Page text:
I’ve recently been commissioned by the wonderful Uncommon Guide Books to write a chapter for a forthcoming guide to London on the smells of the city – a kind of scent-tour, if you like. The idea is to give visitors some different perspectives from the standard guides, and also, perhaps, to take them to places and areas that they might not otherwise see.
A few things sprang immediately to mind, but I’m keen to make the chapter varied, informative and entertaining, so if you have any favourite London smells then I’d love to hear from you. Though I need to write it quite quickly I’m sure it’s an idea I’ll come back to, perhaps in a different form next time.
My favourite wheeze so far is to try and identify the smell of money, and to that end I met a friend on the steps of the Royal Exchange, opposite the Bank of England, right at the heart of the City of London. We edged our way through the suited rush-hour crowds, as they hurried home and bunched at intersections, trying to work out what money’s smell might be.
Could it be the smart shops inside and around the Royal Exchange, selling perfume and jewellery and expensive leather goods? Or the people themselves, with their varied perfumes and hair preparations, whose scents mix and mingle in minute quantities, apart from the occasional, overpowering exception?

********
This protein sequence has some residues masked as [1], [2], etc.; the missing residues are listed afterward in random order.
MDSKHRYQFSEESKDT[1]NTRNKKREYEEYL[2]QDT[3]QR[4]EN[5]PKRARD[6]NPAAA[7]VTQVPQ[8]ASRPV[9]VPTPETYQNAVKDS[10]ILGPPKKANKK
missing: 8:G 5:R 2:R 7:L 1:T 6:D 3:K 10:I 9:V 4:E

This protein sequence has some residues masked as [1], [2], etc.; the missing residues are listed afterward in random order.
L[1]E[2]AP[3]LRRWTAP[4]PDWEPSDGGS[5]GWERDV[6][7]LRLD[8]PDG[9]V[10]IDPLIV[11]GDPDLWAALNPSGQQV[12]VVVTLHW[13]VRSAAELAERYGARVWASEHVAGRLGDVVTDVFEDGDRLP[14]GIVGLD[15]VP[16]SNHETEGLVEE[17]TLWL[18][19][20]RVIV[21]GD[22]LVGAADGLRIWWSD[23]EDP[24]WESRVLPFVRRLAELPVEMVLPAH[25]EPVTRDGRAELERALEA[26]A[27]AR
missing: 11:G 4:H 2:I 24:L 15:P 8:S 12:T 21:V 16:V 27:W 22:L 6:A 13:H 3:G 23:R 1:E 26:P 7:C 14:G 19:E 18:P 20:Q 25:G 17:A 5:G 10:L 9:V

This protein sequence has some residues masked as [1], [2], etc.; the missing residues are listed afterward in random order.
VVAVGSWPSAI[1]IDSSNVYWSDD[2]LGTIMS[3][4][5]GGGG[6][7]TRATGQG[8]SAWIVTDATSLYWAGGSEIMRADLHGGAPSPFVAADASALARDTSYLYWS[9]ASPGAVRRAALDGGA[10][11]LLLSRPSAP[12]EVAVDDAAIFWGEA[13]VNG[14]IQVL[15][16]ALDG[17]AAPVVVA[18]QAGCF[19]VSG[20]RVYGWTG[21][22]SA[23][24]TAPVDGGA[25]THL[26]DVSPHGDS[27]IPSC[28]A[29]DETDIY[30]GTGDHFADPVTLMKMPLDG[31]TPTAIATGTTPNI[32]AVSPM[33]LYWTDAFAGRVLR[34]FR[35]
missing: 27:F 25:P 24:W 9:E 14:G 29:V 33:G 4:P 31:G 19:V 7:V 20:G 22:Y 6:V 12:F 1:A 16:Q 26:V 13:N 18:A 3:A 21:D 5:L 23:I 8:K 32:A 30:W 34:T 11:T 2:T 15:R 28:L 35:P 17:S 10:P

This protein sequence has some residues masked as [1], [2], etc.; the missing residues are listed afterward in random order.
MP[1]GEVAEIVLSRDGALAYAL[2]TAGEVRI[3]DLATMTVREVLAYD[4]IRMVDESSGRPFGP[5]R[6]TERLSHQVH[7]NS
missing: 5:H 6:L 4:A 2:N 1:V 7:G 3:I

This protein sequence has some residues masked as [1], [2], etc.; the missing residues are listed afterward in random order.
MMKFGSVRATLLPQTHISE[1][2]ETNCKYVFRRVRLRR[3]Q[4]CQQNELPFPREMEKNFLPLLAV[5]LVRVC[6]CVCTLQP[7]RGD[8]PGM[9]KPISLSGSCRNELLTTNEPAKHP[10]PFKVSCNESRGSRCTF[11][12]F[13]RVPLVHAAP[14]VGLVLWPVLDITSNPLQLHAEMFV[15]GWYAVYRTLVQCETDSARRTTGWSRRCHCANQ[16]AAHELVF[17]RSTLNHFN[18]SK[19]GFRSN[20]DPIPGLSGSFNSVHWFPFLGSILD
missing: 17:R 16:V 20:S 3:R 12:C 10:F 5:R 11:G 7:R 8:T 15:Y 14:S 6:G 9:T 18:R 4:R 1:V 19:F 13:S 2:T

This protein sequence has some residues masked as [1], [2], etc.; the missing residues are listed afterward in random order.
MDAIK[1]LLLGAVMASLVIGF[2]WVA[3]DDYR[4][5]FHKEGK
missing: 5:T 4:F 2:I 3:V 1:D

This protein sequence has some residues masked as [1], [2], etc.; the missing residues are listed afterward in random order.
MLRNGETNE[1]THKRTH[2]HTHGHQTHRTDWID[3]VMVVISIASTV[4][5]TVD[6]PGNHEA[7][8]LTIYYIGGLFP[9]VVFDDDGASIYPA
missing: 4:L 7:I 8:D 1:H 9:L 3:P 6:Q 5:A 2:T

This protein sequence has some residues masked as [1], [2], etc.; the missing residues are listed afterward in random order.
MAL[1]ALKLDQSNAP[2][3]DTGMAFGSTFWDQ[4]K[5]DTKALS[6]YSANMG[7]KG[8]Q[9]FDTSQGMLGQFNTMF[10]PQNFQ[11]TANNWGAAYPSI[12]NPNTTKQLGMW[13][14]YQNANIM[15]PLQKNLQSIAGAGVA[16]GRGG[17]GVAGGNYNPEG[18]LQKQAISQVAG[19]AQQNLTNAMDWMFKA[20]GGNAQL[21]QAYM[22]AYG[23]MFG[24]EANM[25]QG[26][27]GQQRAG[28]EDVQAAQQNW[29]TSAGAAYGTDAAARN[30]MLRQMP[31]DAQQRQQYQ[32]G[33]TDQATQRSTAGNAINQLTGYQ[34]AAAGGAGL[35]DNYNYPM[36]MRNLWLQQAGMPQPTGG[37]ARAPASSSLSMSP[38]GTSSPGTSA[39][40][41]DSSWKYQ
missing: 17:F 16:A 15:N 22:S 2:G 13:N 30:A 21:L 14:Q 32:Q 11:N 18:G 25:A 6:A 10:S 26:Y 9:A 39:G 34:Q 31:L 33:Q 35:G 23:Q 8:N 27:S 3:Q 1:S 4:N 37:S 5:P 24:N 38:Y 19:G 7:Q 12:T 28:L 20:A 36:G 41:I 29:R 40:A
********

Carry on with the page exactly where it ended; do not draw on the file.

We tried standing by the main bronze doors of the Bank itself, as employees and visitors trotted in and out, but no mysterious fragrances, redolent of bullion or banknotes, wafted out from its marble halls. In the end we decided that if money smelled of anything today, then surely it would smell like the glass-and-steel atrium of a big investment bank – icily air-conditioned, with almost imperceptible traces of testosterone.
Of course the smell of money is an abstract idea in the end, a concept rather than a physical actuality. But great perfumes have been created on far more abstract ideas than that (think of Guerlain’s L’heure bleue, for example), so maybe we should get bottling and selling it. We might even make some money, and then we could bottle that.